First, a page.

Strand Beach Liberty Bridge Novi Sad Serbia
Strand Beach & Liberty Bridge, Novi Sad Serbia

It was a fantastic day and I’m so grateful to Magdalena and Milan for sharing their country with me and being such terrific hosts.

They are headed back out to sea next week on the Carnival Paradise which will be sailing out of LA for the next few months. When they return, they hope to start a tourism company in Novi Sad to provide tours to others exactly like the one they gave me. Judging from how much I enjoyed their tour, the business is a sure thing.

Serbia – Day 2 – Exploring Belgrade

After a full day in Novi Sad, the plan for my final day is to spend more time exploring Belgrade.

Situated at the confluence of the Danube and Sava Rivers, Belgrade is Serbia’s edgy and energetic capital.

The city is a blend of architectural styles with art nouveau buildings and socialist blocks sitting side-by-side. Belgrade’s cafe culture is a staple of city life and the pedestrian promenade of Knez Milhailova is lined with them.

I take a stroll down Knez Milhailova through the Old Town on my way to the imposing Kalemegdan Citadel which towers over the city.

Kalemegdan Citadel

Building of the citadel began in Celtic times and more than 100 battles have been waged there since. What stands today is mostly the product of 18th century Austro-Hungarian and Turkish reconstruction.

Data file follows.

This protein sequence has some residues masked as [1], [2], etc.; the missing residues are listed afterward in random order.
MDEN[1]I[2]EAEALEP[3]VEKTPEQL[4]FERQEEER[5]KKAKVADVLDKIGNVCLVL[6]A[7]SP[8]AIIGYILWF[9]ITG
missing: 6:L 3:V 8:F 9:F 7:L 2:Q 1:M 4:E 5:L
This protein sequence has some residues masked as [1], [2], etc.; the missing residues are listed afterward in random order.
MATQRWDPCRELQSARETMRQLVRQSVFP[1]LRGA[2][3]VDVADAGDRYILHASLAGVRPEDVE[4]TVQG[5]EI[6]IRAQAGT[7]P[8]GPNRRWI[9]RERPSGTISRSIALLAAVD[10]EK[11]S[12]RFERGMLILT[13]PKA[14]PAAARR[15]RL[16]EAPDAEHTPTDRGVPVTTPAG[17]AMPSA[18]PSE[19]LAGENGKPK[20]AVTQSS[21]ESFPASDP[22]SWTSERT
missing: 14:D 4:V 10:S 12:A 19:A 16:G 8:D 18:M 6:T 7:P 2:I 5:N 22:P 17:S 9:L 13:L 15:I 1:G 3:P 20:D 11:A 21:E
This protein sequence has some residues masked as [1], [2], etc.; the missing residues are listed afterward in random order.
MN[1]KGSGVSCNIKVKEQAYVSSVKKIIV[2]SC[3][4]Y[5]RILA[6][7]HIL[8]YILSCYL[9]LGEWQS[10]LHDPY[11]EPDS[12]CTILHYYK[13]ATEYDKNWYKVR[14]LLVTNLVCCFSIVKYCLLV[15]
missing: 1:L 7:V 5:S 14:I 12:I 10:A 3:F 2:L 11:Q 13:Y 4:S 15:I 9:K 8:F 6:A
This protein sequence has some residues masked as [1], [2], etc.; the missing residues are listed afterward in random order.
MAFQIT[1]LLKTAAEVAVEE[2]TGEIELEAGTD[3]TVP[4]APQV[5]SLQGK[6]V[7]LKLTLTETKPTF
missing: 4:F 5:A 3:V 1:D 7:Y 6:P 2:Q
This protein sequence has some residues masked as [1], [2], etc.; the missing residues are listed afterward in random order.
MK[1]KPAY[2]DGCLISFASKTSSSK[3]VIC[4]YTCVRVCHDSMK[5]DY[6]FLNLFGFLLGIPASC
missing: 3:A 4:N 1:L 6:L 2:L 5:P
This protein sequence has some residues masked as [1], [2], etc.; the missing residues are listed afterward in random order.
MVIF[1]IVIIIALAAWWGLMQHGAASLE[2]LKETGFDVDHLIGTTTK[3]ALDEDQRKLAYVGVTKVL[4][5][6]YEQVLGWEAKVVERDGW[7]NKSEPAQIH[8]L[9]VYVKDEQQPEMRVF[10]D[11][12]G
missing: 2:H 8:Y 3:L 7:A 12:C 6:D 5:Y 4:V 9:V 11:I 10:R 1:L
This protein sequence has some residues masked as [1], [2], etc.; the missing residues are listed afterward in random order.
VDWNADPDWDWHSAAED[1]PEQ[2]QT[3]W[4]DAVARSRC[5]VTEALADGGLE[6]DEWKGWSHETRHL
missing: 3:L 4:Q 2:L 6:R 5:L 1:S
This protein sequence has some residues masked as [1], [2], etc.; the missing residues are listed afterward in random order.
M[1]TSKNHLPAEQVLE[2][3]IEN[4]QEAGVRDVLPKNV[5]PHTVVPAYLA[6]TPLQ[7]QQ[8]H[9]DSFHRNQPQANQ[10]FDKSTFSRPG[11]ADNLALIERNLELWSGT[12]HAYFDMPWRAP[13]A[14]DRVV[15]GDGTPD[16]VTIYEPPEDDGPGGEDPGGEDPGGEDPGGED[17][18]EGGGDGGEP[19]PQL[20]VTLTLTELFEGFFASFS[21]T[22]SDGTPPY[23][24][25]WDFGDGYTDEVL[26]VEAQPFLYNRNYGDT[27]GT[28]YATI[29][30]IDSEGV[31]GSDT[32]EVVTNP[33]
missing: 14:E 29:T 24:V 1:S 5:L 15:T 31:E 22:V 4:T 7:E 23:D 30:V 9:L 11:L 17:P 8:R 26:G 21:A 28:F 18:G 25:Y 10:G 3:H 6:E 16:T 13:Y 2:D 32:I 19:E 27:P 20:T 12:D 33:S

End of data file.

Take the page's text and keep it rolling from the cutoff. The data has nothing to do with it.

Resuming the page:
The views over the Danube to the right and Sava River to the left are worth the climb alone.

Kalemegdan Citadel Belgrade Serbia
Kalemegdan Citadel, Belgrade

After leaving the citadel I take a walk back through the city to check out some of Belgrade’s churches and mosques. Then it’s back to the hotel and on the airport to catch my late afternoon flight.

Wrapping up 2 days in Serbia

As I walk, I reflect on the past 48 hours and how my visit to Serbia really surprised me – in a positive way.

As one of the Danubian countries, Serbia has benefited by the popularity of Danube River Cruises in recent years. Many of these riverboats make stops in both Belgrade and Novi Sad which brings in a number of tourists that otherwise may not have considered a visit to the country.

I think it will open a lot of eyes as more and more visitors experience Serbia as it is today. I know that my visit has certainly opened my eyes. I’d recommend Serbia to other travelers without hesitation. Just give Magdalena and Milan a call when you’re ready.

Next stop, Macedonia!


  1. wow…what an opportunity to get a private tour! You have tempted me to put it on my list.

    1. Do it! But wait until Magdalena and Milan get back from the ship (they’ll be gone for the next 8 months) and I’ll hook you up! They are great tour guides.